The stokers and trimmers had the worst jobs so were paid 50 per cent more. They toiled in the stokehold in appalling conditions, shovelling tons of coal and ash by hand in temperatures of about 110 degrees Fahrenheit (43 degree Centigrade). The air was thick with dust, and the noise was indescribable.
Another vital task was coaling up. This took place every few weeks when suitable port facilities were available. The job was dirty and complicated, and involved all the crew. The gun deck was cleared with tables up, guns back and ports opened. Seamen and Marines filled two cwt (100kg) wicker panniers aboard the collier berthed alongside. The panniers were hauled through the gunports, lifted over the deck and emptied down six chutes to stokers in the bunkers below. Two full days were needed to load 805 tons of coal. The ship's resident 16 piece band played rousing melodies to keep the crew's morale up. Tons of dry coal blackened the gun deck to such an extent that it took a week to clean up afterwards.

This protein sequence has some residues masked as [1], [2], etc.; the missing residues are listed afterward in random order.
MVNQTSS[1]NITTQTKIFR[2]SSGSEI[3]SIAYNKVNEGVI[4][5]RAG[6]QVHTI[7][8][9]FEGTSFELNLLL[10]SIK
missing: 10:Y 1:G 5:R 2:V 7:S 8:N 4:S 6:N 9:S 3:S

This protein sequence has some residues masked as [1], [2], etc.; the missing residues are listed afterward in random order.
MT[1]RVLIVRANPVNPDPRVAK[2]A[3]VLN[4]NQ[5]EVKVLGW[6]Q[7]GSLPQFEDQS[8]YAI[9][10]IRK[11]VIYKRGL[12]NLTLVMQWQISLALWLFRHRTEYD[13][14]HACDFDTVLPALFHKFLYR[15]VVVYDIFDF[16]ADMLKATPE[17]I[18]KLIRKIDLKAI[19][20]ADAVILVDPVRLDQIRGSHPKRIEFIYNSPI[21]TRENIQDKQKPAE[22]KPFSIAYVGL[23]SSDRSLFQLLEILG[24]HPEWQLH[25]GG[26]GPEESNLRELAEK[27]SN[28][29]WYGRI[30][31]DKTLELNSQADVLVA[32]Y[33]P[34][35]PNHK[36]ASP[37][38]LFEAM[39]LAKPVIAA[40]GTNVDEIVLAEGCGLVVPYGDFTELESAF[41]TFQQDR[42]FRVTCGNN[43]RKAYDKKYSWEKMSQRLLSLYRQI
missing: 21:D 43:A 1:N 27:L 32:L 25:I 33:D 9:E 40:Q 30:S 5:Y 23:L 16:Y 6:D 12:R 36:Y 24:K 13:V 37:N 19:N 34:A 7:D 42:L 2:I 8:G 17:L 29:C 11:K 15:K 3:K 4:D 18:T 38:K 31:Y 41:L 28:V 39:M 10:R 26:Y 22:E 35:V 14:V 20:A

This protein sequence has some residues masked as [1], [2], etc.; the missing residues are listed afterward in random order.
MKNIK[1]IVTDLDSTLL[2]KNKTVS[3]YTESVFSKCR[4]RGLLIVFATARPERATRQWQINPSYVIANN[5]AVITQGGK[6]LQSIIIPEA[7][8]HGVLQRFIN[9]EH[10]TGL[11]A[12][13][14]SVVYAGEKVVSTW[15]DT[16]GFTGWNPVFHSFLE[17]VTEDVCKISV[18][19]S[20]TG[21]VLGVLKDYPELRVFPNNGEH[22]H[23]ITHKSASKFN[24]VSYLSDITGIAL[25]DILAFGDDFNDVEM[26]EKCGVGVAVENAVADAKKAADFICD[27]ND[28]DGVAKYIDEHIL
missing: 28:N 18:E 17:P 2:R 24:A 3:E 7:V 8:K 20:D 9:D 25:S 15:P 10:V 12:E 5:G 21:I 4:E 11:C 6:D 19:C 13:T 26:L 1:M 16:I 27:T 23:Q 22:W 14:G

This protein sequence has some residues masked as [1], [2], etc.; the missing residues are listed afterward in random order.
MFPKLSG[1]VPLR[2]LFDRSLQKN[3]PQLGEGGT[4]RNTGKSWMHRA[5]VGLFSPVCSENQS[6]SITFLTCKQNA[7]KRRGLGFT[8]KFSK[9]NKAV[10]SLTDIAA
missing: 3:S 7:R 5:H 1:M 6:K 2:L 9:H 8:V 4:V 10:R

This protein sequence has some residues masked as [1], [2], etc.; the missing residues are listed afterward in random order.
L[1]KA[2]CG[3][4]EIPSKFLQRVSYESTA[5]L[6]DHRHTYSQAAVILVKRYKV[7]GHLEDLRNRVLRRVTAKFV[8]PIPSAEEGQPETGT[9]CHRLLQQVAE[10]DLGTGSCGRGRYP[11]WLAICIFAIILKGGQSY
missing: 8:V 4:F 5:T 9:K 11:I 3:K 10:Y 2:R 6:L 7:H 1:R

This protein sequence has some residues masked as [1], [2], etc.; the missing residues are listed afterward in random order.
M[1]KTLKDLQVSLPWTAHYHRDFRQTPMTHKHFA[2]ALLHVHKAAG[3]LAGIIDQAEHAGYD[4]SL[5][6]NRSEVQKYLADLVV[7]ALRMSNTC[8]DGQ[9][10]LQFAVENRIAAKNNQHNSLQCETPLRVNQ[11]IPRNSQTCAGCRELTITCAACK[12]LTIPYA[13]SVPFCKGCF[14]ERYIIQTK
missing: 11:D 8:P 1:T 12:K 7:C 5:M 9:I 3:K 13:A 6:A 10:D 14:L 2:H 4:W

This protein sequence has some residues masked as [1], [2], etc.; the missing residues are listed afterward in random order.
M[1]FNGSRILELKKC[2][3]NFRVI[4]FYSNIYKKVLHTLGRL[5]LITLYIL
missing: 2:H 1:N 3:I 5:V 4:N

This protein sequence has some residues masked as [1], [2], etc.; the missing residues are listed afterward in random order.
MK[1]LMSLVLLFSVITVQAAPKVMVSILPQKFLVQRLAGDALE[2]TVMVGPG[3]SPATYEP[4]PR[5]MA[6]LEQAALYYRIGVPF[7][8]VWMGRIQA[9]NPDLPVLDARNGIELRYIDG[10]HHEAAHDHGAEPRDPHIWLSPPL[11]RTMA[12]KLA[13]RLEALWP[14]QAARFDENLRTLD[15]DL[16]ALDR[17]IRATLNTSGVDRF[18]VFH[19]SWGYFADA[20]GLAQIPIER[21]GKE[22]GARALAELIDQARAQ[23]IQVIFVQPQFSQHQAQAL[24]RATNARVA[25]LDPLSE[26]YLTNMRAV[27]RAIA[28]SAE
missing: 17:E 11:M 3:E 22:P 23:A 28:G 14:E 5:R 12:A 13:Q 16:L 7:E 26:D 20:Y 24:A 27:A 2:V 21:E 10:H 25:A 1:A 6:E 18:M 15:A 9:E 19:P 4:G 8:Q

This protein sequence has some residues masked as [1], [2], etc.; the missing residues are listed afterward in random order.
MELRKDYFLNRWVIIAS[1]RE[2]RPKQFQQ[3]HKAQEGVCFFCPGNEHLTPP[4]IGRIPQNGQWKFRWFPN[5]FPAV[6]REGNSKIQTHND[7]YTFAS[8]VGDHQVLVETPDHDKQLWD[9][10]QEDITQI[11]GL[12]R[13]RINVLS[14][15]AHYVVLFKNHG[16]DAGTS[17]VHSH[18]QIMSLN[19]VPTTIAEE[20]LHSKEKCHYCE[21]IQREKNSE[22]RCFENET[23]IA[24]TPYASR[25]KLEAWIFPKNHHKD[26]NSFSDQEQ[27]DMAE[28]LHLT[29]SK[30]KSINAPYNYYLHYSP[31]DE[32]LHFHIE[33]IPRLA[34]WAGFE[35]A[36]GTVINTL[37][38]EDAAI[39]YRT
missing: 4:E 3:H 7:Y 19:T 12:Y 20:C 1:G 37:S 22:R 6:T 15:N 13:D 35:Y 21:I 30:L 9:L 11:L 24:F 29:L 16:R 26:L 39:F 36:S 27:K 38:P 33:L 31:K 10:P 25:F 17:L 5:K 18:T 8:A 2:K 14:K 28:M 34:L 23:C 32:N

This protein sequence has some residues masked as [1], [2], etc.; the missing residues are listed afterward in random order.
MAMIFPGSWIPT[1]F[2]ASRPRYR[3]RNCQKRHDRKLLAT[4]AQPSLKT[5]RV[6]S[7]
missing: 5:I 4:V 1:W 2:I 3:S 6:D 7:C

It is not surprising, therefore, that Warrior was the first warship to have washing machines!